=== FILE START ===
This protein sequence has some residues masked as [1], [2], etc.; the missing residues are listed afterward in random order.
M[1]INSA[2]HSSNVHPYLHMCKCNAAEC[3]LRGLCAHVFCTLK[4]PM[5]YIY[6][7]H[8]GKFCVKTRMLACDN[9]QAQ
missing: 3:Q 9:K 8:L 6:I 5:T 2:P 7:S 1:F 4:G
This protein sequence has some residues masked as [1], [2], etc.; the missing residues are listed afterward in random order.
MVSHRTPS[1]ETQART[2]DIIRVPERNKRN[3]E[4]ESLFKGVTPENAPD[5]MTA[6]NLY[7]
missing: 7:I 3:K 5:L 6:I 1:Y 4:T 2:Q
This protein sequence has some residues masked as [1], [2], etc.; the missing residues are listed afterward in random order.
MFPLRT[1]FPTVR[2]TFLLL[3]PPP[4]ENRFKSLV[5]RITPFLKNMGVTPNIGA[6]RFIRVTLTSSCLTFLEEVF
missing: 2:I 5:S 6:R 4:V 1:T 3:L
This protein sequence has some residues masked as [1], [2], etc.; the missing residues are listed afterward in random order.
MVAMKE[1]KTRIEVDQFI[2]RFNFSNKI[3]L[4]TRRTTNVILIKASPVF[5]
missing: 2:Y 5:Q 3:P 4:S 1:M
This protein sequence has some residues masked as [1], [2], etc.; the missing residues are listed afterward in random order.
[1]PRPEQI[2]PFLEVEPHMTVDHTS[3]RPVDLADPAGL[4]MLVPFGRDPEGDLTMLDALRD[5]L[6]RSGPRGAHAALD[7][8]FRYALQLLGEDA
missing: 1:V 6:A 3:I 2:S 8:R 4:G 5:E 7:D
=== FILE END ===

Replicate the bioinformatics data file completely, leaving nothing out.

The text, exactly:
This protein sequence has some residues masked as [1], [2], etc.; the missing residues are listed afterward in random order.
M[1]INSA[2]HSSNVHPYLHMCKCNAAEC[3]LRGLCAHVFCTLK[4]PM[5]YIY[6][7]H[8]GKFCVKTRMLACDN[9]QAQ
missing: 3:Q 9:K 8:L 6:I 5:T 2:P 7:S 1:F 4:G
This protein sequence has some residues masked as [1], [2], etc.; the missing residues are listed afterward in random order.
MVSHRTPS[1]ETQART[2]DIIRVPERNKRN[3]E[4]ESLFKGVTPENAPD[5]MTA[6]NLY[7]
missing: 7:I 3:K 5:L 6:I 1:Y 4:T 2:Q
This protein sequence has some residues masked as [1], [2], etc.; the missing residues are listed afterward in random order.
MFPLRT[1]FPTVR[2]TFLLL[3]PPP[4]ENRFKSLV[5]RITPFLKNMGVTPNIGA[6]RFIRVTLTSSCLTFLEEVF
missing: 2:I 5:S 6:R 4:V 1:T 3:L
This protein sequence has some residues masked as [1], [2], etc.; the missing residues are listed afterward in random order.
MVAMKE[1]KTRIEVDQFI[2]RFNFSNKI[3]L[4]TRRTTNVILIKASPVF[5]
missing: 2:Y 5:Q 3:P 4:S 1:M
This protein sequence has some residues masked as [1], [2], etc.; the missing residues are listed afterward in random order.
[1]PRPEQI[2]PFLEVEPHMTVDHTS[3]RPVDLADPAGL[4]MLVPFGRDPEGDLTMLDALRD[5]L[6]RSGPRGAHAALD[7][8]FRYALQLLGEDA
missing: 1:V 6:A 3:I 2:S 8:R 4:G 5:E 7:D